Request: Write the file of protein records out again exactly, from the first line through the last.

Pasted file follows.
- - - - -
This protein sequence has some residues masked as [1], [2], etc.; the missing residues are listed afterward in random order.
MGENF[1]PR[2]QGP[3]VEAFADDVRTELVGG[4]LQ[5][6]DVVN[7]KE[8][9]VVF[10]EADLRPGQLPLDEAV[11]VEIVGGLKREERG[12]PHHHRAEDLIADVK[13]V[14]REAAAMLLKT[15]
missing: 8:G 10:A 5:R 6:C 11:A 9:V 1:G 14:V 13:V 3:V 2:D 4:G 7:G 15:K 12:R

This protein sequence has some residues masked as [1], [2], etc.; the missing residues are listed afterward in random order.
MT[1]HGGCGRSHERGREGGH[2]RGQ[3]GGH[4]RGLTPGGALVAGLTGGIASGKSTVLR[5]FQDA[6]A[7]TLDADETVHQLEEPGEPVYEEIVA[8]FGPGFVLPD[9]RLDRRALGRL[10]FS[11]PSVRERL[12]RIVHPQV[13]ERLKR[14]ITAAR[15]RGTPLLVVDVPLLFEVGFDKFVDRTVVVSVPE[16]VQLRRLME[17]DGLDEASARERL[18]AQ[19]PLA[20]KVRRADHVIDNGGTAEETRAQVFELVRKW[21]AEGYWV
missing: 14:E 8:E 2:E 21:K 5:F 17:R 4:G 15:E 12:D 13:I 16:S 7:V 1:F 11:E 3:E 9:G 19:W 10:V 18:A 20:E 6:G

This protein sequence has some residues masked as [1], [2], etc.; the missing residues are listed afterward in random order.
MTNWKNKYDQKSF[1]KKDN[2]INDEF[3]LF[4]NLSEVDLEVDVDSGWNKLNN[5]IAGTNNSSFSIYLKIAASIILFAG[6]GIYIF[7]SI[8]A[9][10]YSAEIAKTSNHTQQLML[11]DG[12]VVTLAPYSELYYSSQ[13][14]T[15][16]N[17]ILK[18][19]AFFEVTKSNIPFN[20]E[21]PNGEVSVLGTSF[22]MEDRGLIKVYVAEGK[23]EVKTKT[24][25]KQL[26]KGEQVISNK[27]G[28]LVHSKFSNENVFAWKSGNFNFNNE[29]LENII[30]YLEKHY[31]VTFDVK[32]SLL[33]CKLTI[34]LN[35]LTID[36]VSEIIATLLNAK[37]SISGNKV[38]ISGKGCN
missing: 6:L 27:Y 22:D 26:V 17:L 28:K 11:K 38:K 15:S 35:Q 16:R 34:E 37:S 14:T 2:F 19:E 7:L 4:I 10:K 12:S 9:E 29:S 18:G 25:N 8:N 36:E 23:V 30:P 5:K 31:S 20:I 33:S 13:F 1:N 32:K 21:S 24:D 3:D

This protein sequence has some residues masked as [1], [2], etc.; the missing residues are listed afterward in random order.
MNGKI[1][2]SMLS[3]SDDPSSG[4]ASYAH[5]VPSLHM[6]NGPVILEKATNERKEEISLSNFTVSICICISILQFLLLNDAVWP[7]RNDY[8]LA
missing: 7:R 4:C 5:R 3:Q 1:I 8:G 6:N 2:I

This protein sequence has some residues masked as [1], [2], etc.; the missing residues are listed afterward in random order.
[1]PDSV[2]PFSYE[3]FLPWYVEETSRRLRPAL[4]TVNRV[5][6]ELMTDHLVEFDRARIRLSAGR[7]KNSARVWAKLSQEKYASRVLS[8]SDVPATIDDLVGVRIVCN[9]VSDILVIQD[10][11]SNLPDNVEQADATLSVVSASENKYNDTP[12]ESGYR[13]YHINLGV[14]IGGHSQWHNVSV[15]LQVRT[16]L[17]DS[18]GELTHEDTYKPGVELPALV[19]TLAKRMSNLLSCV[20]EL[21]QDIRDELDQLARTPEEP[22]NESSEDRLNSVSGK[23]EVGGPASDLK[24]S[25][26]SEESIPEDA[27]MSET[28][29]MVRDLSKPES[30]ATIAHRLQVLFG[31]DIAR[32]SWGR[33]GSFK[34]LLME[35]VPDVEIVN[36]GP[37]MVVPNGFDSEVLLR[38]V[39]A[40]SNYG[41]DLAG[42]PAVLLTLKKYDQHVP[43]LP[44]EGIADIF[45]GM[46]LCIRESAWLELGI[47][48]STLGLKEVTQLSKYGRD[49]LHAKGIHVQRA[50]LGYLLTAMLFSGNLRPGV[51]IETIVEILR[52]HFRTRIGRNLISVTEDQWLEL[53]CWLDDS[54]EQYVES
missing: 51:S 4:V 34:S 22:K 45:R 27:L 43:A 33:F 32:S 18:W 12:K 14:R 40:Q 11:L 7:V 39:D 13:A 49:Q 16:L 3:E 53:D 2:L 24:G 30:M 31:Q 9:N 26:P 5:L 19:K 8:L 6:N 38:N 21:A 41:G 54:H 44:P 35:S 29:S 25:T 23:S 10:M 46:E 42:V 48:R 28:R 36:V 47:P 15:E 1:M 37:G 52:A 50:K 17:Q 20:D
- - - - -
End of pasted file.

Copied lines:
This protein sequence has some residues masked as [1], [2], etc.; the missing residues are listed afterward in random order.
MGENF[1]PR[2]QGP[3]VEAFADDVRTELVGG[4]LQ[5][6]DVVN[7]KE[8][9]VVF[10]EADLRPGQLPLDEAV[11]VEIVGGLKREERG[12]PHHHRAEDLIADVK[13]V[14]REAAAMLLKT[15]
missing: 8:G 10:A 5:R 6:C 11:A 9:V 1:G 14:V 13:V 3:V 2:D 4:G 7:G 15:K 12:R

This protein sequence has some residues masked as [1], [2], etc.; the missing residues are listed afterward in random order.
MT[1]HGGCGRSHERGREGGH[2]RGQ[3]GGH[4]RGLTPGGALVAGLTGGIASGKSTVLR[5]FQDA[6]A[7]TLDADETVHQLEEPGEPVYEEIVA[8]FGPGFVLPD[9]RLDRRALGRL[10]FS[11]PSVRERL[12]RIVHPQV[13]ERLKR[14]ITAAR[15]RGTPLLVVDVPLLFEVGFDKFVDRTVVVSVPE[16]VQLRRLME[17]DGLDEASARERL[18]AQ[19]PLA[20]KVRRADHVIDNGGTAEETRAQVFELVRKW[21]AEGYWV
missing: 14:E 8:E 2:E 21:K 5:F 17:R 4:G 15:E 12:D 13:I 16:S 7:V 1:F 11:E 3:E 9:G 19:W 10:V 18:A 20:E 6:G

This protein sequence has some residues masked as [1], [2], etc.; the missing residues are listed afterward in random order.
MTNWKNKYDQKSF[1]KKDN[2]INDEF[3]LF[4]NLSEVDLEVDVDSGWNKLNN[5]IAGTNNSSFSIYLKIAASIILFAG[6]GIYIF[7]SI[8]A[9][10]YSAEIAKTSNHTQQLML[11]DG[12]VVTLAPYSELYYSSQ[13][14]T[15][16]N[17]ILK[18][19]AFFEVTKSNIPFN[20]E[21]PNGEVSVLGTSF[22]MEDRGLIKVYVAEGK[23]EVKTKT[24][25]KQL[26]KGEQVISNK[27]G[28]LVHSKFSNENVFAWKSGNFNFNNE[29]LENII[30]YLEKHY[31]VTFDVK[32]SLL[33]CKLTI[34]LN[35]LTID[36]VSEIIATLLNAK[37]SISGNKV[38]ISGKGCN
missing: 6:L 27:Y 22:D 26:V 17:L 28:K 11:K 38:K 15:S 35:Q 16:R 34:E 37:S 14:T 2:F 19:E 7:L 4:I 10:K 12:S 9:E 29:S 18:G 25:N 8:N 36:E 23:V 30:P 5:K 31:S 20:I 33:S 13:F 1:N 32:K 21:S 24:D 3:D

This protein sequence has some residues masked as [1], [2], etc.; the missing residues are listed afterward in random order.
MNGKI[1][2]SMLS[3]SDDPSSG[4]ASYAH[5]VPSLHM[6]NGPVILEKATNERKEEISLSNFTVSICICISILQFLLLNDAVWP[7]RNDY[8]LA
missing: 7:R 4:C 5:R 3:Q 1:I 8:G 6:N 2:I

This protein sequence has some residues masked as [1], [2], etc.; the missing residues are listed afterward in random order.
[1]PDSV[2]PFSYE[3]FLPWYVEETSRRLRPAL[4]TVNRV[5][6]ELMTDHLVEFDRARIRLSAGR[7]KNSARVWAKLSQEKYASRVLS[8]SDVPATIDDLVGVRIVCN[9]VSDILVIQD[10][11]SNLPDNVEQADATLSVVSASENKYNDTP[12]ESGYR[13]YHINLGV[14]IGGHSQWHNVSV[15]LQVRT[16]L[17]DS[18]GELTHEDTYKPGVELPALV[19]TLAKRMSNLLSCV[20]EL[21]QDIRDELDQLARTPEEP[22]NESSEDRLNSVSGK[23]EVGGPASDLK[24]S[25][26]SEESIPEDA[27]MSET[28][29]MVRDLSKPES[30]ATIAHRLQVLFG[31]DIAR[32]SWGR[33]GSFK[34]LLME[35]VPDVEIVN[36]GP[37]MVVPNGFDSEVLLR[38]V[39]A[40]SNYG[41]DLAG[42]PAVLLTLKKYDQHVP[43]LP[44]EGIADIF[45]GM[46]LCIRESAWLELGI[47][48]STLGLKEVTQLSKYGRD[49]LHAKGIHVQRA[50]LGYLLTAMLFSGNLRPGV[51]IETIVEILR[52]HFRTRIGRNLISVTEDQWLEL[53]CWLDDS[54]EQYVES
missing: 51:S 4:V 34:S 22:K 45:R 27:L 43:A 33:F 32:S 18:W 12:K 14:R 40:Q 11:L 7:V 39:D 13:A 49:Q 16:L 3:E 53:D 2:L 24:G 30:M 31:Q 9:N 26:P 5:L 19:K 8:L 6:N 38:N 21:A 41:G 54:H 44:P 35:S 29:S 25:T 23:S 10:M 46:E 42:V 48:R 28:R 36:V 47:P 15:E 1:M 37:G 52:A 50:K 17:Q 20:D